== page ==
Tuesday, November 12, 2019 7 tips to avoid plagiarism and cheating
At Nebraska we share a commitment to the highest standards of academic integrity. The UNL Student Code of Conduct identifies eight (8) distinct types of dishonest acts, but the most common are:
- Plagiarism: Presenting another person’s work as your own. Sometimes it is appropriate to rely on the ideas, research, or creative materials of someone else. However, you must recognize and attribute the work of others using references or citations. Note that this is not limited to work taken from a book, journal article, report, or website, but also includes work previously submitted by classmates or peers (for example, in a previous offering of the same class).
- Cheating: There are many ways to cheat, but they almost always involve a student going to an unauthorized source for answers. Unauthorized sources can be a website, secret or concealed notes, using a book on a closed exam, or looking at another person’s test/assignment. Faculty members or instructors decide what is authorized or unauthorized; always check the syllabus and ask.
- Fabricating or Falsifying: When you make something up, falsely represent facts or previous accounts, or alter or manipulate something to support your position or idea, you are being dishonest or unethical.
- Impermissible Collaboration: Working with others to complete an assignment or exam should only be done when a faculty member or instructor permits it. Assuming you can because the faculty member or instructor has not said anything is a mistake. Ask before you act.
There are many reasons students choose to act dishonestly, but there is never an acceptable reason to plagiarize, cheat, or commit other acts of academic dishonesty. And it is never a victimless act. The victims of academic dishonesty include professors, classmates and the university itself. Most of all, the dishonest student loses, selling their integrity at an embarrassingly low price and missing out on an opportunity to advance through real effort and accomplishment.
Tips to Avoid Acting Dishonestly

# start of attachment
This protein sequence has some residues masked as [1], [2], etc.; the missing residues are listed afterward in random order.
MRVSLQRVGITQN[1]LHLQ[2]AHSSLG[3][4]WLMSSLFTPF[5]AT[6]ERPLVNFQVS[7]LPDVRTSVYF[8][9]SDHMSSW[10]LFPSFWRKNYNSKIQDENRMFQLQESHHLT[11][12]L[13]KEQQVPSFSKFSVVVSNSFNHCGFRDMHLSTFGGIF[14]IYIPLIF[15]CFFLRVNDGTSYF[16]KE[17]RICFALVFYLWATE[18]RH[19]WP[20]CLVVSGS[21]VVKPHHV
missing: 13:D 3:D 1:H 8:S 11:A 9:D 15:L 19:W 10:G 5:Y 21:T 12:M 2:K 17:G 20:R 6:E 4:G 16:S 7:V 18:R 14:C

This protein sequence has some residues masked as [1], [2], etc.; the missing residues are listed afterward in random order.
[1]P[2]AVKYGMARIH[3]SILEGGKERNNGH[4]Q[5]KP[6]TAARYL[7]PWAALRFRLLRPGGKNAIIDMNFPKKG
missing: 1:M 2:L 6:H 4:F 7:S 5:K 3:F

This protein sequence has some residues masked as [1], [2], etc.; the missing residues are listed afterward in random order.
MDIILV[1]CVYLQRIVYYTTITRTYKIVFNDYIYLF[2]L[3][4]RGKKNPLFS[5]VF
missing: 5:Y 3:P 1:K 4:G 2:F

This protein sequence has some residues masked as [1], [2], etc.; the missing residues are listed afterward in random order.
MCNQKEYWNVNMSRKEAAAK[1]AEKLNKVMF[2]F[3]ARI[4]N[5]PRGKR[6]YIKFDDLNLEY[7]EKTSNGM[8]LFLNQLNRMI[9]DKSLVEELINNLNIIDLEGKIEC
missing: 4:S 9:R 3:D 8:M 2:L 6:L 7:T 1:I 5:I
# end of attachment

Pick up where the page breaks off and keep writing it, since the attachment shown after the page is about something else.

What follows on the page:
- Talk to your professor. Whenever an assignment is unclear, ask. Don’t rely on your fellow classmates for information.
- Complete assignments independently unless your instructors indicate otherwise. Clarify what’s expected of you when you’re working on a group project.
- Plan ahead. Waiting until the last minute to complete an assignment will make you feel rushed and out of control. Good time management allows you to prepare adequately and, in case you have questions, contact your instructor for clarification.
- Don’t share your work with others. If classmates have a question, you can help allowing them to copy your assignment(or vice versa) won’t teach them anything and you’re likely to be charged with academic dishonesty as well.
- Learn how to cite properly. If you paraphrase or summarize what someone else said, you still have to attribute this information to them.
- Ask for an extension. If you can’t get an assignment in on-time, you're better off taking a zero. If you copy or submit someone else's work, your instructor will notice and you likely will be charged with academic dishonesty. In the end, it’s not worth it.
- Avoid the impression of cheating. Keep your eyes to yourself, cover your answers and distance yourself from others to reduce the temptation to look. To avoid the impression of cheating, don’t look into your bag or use your cell phone during an exam (just the act of looking at your cell phone during an exam is already considered cheating, whether your actually used the phone for cheating or not).
Remember, if you cheat, you’re preventing yourself from obtaining the university education that you’ve set out to achieve. Take pride in your personal achievements and don’t sell yourself short. You’re here because you have what it takes to be successful, so study hard and be proud of the effort you put toward your courses.